Controlling List Item Bullets with CSS – ASCII bullets

Using ASCII and UNICODE characters as Bullets with CSS

In non-IE browsers you can stylize lists to have any character as a bullet instead of the default bullet. You will find several sites now using the double right angle quote as a bullet. Many people find the default bullet too large, and prefer to use the middot. Legal documents may find the section symbol (§) useful, and poker players may get a kick out of using spades (♠).

To control the bullet character, you need to remove the default list style, add your character of choice using the :before pseudo-class, add a left margin to indent the entire list item content and provide a negative indentation to make the bullet character that is a part of the first line appear as a bullet.

CSS content does not accept named entities or regular numeric entities such as ”, but does render unicode hexadecimal characters preceded by a backward slash.

Here is sample code:

html>body ul {
    margin: 0;
    padding: 0 0 0 1.2em;
    list-style: none;
    text-indent: -1.2em;
    }

html>body  li {
    margin: 0 0 0 1em;
    }
    
ul li:before {
    content: "\00BB \0020";
    color: #ff0000;
    font-size: 0.8em;
    }

The content content: "\00BB \0020" above creates a right angle quote appearing as: » followed by a space. There are many other characters that you can use, but this is the most common. For a list of unicode entities check out the list of named HTML entities listed in numeric order. There is a briefer list of named entities in alphabetical order that is a good place to find the entity you are looking for, then got to the numerically ordered entity list which provides more detailed information. If you know the numeric entity, you can also use the CSS Entity Calculator to get the correct code for that character.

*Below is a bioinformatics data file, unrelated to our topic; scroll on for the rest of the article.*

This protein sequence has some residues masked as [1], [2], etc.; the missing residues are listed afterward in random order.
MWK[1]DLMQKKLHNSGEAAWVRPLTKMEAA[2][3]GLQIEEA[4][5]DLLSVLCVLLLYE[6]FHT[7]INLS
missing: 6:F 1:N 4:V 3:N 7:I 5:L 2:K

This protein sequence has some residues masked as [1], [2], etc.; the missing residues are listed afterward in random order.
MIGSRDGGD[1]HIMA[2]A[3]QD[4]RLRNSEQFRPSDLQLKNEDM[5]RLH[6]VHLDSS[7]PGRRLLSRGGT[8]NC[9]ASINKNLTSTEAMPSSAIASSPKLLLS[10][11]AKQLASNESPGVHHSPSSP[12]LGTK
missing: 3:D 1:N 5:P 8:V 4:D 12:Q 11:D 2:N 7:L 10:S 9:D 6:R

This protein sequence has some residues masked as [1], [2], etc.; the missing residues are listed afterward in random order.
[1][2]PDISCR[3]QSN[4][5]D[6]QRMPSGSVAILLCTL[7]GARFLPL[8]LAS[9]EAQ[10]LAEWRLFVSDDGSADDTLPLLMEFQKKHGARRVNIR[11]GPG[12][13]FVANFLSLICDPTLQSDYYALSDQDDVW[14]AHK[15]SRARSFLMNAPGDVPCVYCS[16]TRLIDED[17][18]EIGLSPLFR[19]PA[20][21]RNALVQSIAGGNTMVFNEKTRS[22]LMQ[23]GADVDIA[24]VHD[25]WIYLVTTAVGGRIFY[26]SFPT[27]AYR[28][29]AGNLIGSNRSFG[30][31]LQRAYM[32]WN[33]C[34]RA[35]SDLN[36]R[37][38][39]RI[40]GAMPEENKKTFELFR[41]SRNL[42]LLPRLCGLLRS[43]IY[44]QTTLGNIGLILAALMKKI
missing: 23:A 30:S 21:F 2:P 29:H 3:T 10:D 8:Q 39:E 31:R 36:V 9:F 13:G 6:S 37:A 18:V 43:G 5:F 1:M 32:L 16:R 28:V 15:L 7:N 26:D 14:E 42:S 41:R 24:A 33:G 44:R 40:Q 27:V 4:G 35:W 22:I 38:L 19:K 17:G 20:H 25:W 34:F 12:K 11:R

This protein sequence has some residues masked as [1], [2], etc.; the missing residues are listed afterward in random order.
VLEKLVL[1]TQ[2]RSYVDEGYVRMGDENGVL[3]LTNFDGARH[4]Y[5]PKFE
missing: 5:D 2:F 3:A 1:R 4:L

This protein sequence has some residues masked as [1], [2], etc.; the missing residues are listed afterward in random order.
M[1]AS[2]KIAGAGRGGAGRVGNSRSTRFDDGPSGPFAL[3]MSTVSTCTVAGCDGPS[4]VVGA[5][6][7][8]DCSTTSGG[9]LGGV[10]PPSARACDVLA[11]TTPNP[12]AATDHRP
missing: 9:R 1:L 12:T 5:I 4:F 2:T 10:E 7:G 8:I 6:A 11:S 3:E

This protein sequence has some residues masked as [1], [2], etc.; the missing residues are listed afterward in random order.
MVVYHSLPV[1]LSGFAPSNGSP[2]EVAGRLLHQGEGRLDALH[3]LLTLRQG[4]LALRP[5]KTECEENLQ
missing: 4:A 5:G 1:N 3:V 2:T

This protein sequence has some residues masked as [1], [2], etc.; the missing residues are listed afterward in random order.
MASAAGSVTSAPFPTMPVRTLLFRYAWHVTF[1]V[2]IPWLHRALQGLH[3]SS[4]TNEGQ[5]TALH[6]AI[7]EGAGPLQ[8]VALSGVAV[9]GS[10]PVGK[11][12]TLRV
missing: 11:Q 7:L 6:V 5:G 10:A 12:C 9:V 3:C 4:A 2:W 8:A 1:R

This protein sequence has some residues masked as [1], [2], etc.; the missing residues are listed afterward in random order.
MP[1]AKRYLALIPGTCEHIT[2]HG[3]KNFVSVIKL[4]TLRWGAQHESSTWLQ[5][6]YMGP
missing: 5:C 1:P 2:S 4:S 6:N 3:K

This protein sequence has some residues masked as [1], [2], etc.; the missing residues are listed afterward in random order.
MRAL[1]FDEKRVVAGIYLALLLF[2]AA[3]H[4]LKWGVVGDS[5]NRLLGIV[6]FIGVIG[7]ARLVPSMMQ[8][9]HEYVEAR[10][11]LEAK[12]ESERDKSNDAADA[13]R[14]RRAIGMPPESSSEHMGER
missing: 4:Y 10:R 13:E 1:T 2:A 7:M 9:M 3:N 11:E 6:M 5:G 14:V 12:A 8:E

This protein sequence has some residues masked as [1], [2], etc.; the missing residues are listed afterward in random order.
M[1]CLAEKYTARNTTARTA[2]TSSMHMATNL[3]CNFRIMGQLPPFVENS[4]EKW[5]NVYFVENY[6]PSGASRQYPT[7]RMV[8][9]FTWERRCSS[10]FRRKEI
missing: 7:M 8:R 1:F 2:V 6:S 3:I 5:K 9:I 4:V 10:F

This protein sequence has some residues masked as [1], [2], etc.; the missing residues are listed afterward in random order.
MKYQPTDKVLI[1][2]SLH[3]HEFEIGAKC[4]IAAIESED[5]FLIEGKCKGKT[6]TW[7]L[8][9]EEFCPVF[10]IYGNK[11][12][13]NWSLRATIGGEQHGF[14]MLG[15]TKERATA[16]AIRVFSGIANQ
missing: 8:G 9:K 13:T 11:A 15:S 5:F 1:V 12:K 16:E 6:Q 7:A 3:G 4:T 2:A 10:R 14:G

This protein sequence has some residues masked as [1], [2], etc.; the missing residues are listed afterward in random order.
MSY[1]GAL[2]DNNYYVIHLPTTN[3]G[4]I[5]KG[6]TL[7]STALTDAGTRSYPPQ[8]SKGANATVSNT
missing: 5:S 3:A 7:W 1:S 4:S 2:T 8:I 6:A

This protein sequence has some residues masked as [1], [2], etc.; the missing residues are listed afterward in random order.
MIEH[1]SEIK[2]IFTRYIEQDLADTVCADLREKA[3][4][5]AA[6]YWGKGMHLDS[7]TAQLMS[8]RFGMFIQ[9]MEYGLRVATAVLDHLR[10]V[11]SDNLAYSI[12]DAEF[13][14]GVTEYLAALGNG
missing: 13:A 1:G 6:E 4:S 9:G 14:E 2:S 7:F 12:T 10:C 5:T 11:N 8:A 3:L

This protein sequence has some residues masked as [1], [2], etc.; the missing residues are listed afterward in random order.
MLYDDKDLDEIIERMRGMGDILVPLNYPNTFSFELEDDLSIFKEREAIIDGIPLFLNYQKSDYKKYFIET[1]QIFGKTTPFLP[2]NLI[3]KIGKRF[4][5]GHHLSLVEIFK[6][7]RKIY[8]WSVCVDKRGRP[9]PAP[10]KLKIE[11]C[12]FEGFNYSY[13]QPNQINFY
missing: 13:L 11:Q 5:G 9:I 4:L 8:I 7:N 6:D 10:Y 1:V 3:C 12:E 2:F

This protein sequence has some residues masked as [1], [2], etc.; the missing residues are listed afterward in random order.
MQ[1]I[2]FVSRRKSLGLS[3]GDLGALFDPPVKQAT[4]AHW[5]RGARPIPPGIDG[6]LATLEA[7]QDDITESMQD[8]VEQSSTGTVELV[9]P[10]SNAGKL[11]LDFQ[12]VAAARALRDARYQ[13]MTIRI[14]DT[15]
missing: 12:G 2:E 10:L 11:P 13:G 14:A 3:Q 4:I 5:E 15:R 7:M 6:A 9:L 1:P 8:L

The other cool thing is you can stylize the content added content in the :before pseudoclass.

  • list item one
    second line of this first item
  • list item two
  • list item three

The style I used for the above list is:

<style type="text/css">
html>body ul.bulleted {
    margin: 0 0 0 2em;
    padding: 0 0 0 1.2em;
    list-style: none;
    text-indent: -1.2em;
    *text-indent: 0;
    *list-style-type: disc;
    }

html>body ul.bulleted li {
    margin: 0 0 0 1.2em;
    }
    
ul.bulleted li:before {
    content: "\2666 \a0 \a0 \a0";
    color: #993366;
    font-size: 0.85em;
    line-height:80%;
    }
</style>

Notes:

  • if you notice a double slash (\) in the code above, it really should be a single slash. With FF, the default for <code> thinks I am escaping the next letter, so I had to escape the slash to show the actual code. In some browsers this was an issue, in others it wasn’t. It should only be one slash.
  • As mentioned earlier, IE does not comprehend the :before pseudo-class (see IE7 CSS Selectors: how they fail), but IE7, unlike IE6, does understand html>body so I’ve used the simple star hack to give IE7 back the bullet and IE7 specific margin/padding. You can use any IE7 hack. This was the simplest, but doesn’t validate.
  • See: Creating lists with Images as Bullets using CSS
This entry was posted in Character Entities, CSS (including hacks), Web Development. Bookmark the permalink.

2 Responses to Controlling List Item Bullets with CSS – ASCII bullets

  1. Brad says:

    After hours of hairpulling, and another hour of fruitless googling… your code snippet worked perfectly…

    Controlling the distance between the bullet and the actual text is now doable… Thanks!

  2. Pingback: Blog » Blog Archive » Creating lists with Images as Bullets using CSS

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